There are many reasons why you may need to have a tooth taken out. When tooth decay, infection or an injury is too severe, your tooth may simply be too damaged to repair. Your wisdom teeth may also require extraction as they can cause overcrowding, as well as gum problems. In these cases, a tooth extraction may be necessary.
Your dentist will always try to save your tooth if that is the best option for your dental health, but there are many reasons why you may need a tooth to be taken out, including:
There are two types of tooth extraction you could be offered, and your dentist will be able to advise you on what will work best for you. A simple extraction, as the name suggests, refers to the procedure of removing a tooth that is still visible above the gum line. When the tooth can be seen, your dentist will easily be able to extract it using non-surgical tools.
However, if a tooth has been forced or pushed into the gum, or broken at the gumline, either because of trauma to your mouth or as a result of severe overcrowding, could become hidden under your gum surface. Wisdom teeth can also become embedded in your gums, causing discomfort and affecting your chewing ability. In these situations, your dentist will need to make a surgical cut in your gum tissue to remove the tooth which is causing you problems.
To prepare you for your tooth extraction, your dentist will carry out a full consultation including taking an x-ray so they can plan the best way to carry out a dental extraction with minimum discomfort. This will check the relationship between the tooth to be removed with the other teeth in your jaw as well as looking at precisely where your major nerves are positioned. They will also take into account the type of teeth to be removed as a molar extraction could need a slightly different procedure to a front tooth, for example.
It may be that your dentist advises a prescription of antibiotics before and after the tooth extraction procedure if you have a tooth infection. Simple extractions are generally done using a local anaesthetic to numb the area, which may be combined with other medication to help you relax. If you need to have a surgical extraction, you will receive a local anaesthetic in the same way, but you may also receive anaesthesia intravenously. Some people, including patients who are very anxious, young children or those who have certain medical or behavioural conditions, may need a general anaesthetic.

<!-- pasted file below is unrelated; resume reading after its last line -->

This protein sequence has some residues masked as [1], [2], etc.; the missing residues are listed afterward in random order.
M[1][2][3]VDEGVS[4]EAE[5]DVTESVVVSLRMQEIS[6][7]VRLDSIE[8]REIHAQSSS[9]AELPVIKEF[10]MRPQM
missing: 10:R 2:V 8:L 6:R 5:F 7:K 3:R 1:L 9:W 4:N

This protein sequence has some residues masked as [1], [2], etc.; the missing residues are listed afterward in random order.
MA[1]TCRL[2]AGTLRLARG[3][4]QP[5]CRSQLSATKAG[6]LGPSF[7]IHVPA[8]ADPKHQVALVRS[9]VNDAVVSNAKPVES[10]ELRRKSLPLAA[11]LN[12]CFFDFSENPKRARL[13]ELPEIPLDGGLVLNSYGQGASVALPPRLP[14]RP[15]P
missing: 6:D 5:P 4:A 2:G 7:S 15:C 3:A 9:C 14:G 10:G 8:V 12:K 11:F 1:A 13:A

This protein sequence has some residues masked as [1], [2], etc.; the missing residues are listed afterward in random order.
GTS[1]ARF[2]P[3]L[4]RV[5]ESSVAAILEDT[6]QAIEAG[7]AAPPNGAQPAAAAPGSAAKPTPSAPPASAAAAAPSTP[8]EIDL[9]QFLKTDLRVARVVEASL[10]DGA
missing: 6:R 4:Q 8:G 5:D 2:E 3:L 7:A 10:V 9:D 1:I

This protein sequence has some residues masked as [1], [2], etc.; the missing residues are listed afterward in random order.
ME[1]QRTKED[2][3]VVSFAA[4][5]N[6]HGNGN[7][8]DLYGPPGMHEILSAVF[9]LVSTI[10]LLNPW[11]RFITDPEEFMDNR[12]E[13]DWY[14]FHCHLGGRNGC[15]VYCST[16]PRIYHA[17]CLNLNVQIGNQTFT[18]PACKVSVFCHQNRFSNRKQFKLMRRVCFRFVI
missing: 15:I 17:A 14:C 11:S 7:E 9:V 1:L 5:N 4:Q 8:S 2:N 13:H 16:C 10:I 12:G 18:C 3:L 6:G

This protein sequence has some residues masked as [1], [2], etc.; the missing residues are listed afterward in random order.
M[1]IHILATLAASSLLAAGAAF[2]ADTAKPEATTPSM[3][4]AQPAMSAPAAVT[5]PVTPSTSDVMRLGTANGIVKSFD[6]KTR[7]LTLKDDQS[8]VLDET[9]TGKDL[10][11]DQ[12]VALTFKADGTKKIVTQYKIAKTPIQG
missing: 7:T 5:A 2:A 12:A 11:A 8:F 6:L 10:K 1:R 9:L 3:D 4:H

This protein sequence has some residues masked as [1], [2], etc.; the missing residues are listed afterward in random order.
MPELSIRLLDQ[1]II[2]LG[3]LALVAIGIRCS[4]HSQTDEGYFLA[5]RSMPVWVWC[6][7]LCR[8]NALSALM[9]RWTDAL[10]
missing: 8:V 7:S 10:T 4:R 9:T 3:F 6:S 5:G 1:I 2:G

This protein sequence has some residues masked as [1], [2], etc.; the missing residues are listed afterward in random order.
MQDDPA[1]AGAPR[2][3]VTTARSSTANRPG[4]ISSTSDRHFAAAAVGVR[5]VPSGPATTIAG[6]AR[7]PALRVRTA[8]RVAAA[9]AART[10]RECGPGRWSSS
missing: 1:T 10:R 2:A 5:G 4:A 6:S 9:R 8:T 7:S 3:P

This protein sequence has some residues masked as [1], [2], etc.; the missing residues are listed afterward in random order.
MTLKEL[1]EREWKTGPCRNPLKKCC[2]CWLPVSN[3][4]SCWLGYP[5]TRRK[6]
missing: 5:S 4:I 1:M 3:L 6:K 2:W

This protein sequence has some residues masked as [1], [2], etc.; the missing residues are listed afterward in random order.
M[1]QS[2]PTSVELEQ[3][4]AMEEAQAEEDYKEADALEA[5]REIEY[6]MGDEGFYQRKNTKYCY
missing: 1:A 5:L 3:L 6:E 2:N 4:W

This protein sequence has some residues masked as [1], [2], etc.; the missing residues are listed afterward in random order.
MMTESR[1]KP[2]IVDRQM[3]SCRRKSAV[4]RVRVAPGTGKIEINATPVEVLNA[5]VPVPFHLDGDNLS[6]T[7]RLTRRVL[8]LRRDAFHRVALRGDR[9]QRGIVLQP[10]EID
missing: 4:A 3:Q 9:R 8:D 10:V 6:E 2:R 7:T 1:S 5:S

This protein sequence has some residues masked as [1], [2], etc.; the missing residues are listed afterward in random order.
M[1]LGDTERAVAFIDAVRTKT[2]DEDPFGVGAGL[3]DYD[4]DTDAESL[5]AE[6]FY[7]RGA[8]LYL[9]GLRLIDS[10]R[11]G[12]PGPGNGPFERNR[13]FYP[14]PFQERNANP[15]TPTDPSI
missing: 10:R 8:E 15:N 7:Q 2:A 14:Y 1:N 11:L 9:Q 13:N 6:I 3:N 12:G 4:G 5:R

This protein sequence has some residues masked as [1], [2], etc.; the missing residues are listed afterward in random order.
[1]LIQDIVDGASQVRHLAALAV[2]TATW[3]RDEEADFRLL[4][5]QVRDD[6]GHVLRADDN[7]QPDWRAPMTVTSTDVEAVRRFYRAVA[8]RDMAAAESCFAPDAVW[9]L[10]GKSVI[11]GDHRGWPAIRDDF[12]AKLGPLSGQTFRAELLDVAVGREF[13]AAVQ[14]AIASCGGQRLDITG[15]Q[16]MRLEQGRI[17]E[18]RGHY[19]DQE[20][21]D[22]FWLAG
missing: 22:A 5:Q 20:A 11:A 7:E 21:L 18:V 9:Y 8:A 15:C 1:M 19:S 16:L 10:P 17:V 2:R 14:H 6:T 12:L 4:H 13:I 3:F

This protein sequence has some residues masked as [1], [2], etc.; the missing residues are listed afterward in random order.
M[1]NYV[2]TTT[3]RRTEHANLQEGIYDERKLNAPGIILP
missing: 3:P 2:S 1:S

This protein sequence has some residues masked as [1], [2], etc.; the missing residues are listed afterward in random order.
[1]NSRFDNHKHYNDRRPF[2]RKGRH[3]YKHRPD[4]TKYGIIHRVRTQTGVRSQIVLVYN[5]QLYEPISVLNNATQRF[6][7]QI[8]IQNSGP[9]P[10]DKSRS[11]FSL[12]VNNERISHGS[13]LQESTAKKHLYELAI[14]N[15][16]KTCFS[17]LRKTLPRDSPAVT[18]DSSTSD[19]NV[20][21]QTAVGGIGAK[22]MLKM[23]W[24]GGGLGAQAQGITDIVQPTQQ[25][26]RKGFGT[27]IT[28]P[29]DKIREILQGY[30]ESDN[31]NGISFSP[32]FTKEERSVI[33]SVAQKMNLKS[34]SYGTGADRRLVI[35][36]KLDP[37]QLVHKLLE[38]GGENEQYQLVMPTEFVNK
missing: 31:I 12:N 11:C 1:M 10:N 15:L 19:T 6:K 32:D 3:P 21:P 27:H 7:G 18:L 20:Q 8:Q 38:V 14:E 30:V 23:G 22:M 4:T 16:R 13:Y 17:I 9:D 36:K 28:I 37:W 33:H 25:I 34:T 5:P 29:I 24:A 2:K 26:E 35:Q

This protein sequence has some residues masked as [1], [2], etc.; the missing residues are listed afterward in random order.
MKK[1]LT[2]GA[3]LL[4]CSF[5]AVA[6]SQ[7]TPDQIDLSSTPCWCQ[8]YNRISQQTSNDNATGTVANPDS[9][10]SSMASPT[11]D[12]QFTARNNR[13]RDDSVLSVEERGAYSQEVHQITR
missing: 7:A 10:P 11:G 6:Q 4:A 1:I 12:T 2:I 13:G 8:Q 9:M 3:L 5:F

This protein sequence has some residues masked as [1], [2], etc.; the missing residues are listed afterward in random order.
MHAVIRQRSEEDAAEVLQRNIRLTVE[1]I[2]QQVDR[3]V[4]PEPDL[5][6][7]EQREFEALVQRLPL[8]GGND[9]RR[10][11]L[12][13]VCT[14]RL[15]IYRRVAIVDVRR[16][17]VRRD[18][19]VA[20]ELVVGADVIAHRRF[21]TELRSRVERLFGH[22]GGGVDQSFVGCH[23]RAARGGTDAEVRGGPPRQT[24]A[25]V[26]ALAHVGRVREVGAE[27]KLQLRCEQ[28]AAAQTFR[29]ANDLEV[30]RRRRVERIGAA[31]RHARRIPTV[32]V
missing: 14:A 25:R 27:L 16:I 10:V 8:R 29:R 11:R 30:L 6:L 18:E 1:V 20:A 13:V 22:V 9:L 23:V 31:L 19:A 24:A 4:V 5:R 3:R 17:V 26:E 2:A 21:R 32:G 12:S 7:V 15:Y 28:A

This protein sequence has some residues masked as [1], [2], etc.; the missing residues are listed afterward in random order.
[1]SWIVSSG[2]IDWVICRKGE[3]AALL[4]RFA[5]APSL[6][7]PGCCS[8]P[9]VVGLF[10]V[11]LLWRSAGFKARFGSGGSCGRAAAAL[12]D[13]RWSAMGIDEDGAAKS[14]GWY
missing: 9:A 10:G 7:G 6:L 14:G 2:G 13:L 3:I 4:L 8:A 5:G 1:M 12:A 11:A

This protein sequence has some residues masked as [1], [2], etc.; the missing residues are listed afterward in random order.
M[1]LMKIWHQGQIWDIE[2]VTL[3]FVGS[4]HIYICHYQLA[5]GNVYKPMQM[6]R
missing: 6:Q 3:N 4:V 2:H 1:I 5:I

Depending on why you are having an extraction, it is likely that you will be offered further dental treatment. An extraction may be carried out because you are preparing for orthodontic work, for example. Or, if you have been left with a gap in your mouth as a result of removal as a result of damage or decay, your dentist will be able to talk to you about having restorative work such as an implant, a bridge or a denture to replace your lost tooth. If you are undergoing a molar tooth extraction, this is not likely to be necessary.
To promote speedy tooth extraction healing, it is best to avoid any hot foods or beverages for a few days as well as drinking through a straw. If you are feeling any discomfort following your extraction, you can manage this with over-the-counter painkillers to help with your tooth extraction care. Within a few days, you should start to feel better as the site of your extraction heals.
This will prepare you for your further dental treatments to restore and improve the function of your teeth, and your smile.